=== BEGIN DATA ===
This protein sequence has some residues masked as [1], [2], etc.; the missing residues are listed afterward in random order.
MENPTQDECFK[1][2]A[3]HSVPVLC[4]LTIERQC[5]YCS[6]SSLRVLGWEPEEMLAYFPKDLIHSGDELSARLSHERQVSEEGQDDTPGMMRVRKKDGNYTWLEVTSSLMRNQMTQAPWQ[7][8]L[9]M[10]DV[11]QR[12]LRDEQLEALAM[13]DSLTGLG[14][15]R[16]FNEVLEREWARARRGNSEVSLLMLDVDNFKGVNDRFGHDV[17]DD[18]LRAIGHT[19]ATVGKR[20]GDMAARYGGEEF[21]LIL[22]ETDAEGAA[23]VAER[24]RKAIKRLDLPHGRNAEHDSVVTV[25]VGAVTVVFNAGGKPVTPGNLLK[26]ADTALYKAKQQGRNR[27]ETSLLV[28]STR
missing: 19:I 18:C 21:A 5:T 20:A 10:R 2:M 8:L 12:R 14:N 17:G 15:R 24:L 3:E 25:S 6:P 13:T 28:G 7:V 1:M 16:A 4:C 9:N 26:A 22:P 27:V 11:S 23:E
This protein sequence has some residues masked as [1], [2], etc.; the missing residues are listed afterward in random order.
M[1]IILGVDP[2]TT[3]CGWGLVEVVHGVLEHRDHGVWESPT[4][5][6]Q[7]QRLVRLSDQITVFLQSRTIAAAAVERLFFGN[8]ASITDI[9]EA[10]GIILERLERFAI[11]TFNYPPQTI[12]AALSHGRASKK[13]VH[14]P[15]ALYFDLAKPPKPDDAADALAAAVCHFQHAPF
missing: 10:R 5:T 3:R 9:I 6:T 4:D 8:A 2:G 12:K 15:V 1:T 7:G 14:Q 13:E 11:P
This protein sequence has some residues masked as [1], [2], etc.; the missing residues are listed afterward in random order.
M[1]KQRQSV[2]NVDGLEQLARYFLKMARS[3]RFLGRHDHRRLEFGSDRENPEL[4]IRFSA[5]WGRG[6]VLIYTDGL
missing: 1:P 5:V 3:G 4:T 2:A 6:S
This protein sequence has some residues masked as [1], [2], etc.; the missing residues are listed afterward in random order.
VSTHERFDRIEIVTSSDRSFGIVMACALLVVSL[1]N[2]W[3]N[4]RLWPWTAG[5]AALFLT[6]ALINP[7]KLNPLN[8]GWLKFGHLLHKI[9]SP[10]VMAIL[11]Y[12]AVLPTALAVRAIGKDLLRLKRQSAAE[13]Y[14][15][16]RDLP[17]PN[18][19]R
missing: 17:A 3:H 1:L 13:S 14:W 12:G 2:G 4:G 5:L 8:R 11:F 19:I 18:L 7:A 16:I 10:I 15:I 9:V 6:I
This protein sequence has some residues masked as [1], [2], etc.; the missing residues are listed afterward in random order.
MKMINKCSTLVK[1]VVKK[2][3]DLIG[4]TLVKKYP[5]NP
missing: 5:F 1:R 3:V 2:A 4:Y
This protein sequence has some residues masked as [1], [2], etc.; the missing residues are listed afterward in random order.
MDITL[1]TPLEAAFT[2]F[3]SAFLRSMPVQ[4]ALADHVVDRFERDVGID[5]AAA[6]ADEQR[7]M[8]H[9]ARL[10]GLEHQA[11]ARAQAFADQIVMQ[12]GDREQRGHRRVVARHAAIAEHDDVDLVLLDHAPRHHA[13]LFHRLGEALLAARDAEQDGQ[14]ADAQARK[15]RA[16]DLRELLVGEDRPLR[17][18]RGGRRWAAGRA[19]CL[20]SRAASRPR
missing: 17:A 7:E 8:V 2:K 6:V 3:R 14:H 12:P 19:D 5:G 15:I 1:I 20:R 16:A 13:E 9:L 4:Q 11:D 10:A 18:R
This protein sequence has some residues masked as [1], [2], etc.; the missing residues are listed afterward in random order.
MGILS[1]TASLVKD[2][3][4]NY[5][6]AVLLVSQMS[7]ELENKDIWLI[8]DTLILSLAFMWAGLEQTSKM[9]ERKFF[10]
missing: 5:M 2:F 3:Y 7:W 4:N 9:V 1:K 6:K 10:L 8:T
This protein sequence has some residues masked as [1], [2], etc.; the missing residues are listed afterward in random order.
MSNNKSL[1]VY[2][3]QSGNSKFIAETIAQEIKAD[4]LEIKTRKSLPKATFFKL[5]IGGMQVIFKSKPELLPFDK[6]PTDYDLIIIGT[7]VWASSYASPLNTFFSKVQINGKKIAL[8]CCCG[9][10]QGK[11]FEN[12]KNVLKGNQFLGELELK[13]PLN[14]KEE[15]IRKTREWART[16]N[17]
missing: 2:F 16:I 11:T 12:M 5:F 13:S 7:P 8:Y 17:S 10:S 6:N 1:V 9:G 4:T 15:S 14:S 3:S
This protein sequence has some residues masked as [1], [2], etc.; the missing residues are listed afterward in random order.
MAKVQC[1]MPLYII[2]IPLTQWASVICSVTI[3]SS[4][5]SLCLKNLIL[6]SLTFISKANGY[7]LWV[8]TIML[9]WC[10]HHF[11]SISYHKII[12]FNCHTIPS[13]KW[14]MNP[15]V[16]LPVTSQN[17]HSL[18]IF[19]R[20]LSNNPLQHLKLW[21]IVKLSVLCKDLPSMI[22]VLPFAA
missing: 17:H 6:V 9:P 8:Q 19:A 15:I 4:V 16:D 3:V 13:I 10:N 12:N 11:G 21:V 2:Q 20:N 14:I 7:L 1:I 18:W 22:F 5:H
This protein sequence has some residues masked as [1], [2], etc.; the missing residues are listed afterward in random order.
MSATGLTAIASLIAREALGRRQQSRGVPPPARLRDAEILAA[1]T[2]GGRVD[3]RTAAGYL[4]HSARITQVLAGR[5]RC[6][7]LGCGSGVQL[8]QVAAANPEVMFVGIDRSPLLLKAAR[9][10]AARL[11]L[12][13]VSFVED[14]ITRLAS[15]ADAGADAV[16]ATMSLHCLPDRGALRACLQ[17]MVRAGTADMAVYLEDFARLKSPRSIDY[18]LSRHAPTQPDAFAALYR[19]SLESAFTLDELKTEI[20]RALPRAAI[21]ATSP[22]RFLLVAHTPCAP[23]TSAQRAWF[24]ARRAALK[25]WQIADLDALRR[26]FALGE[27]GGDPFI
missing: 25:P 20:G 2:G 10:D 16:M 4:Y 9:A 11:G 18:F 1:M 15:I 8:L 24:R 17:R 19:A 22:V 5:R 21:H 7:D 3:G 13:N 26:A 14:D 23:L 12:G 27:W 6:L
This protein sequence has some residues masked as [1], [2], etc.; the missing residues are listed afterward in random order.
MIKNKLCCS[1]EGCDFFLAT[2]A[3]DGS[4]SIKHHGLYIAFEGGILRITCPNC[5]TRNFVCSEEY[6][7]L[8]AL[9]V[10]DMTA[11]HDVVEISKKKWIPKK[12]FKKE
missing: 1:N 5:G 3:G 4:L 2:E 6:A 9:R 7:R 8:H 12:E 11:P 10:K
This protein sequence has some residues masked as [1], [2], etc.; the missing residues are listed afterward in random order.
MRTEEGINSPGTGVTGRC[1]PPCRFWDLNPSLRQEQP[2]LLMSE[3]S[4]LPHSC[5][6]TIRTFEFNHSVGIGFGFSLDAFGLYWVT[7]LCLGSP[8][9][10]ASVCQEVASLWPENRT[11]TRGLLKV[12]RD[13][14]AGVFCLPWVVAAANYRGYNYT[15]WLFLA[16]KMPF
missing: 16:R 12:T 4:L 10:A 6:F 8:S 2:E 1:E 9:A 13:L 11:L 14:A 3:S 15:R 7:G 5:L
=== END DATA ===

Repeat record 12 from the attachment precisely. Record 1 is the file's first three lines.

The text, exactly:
This protein sequence has some residues masked as [1], [2], etc.; the missing residues are listed afterward in random order.
MRTEEGINSPGTGVTGRC[1]PPCRFWDLNPSLRQEQP[2]LLMSE[3]S[4]LPHSC[5][6]TIRTFEFNHSVGIGFGFSLDAFGLYWVT[7]LCLGSP[8][9][10]ASVCQEVASLWPENRT[11]TRGLLKV[12]RD[13][14]AGVFCLPWVVAAANYRGYNYT[15]WLFLA[16]KMPF
missing: 16:R 12:T 4:L 10:A 6:F 8:S 2:E 1:E 9:A 13:L 11:L 14:A 3:S 15:R 7:G 5:L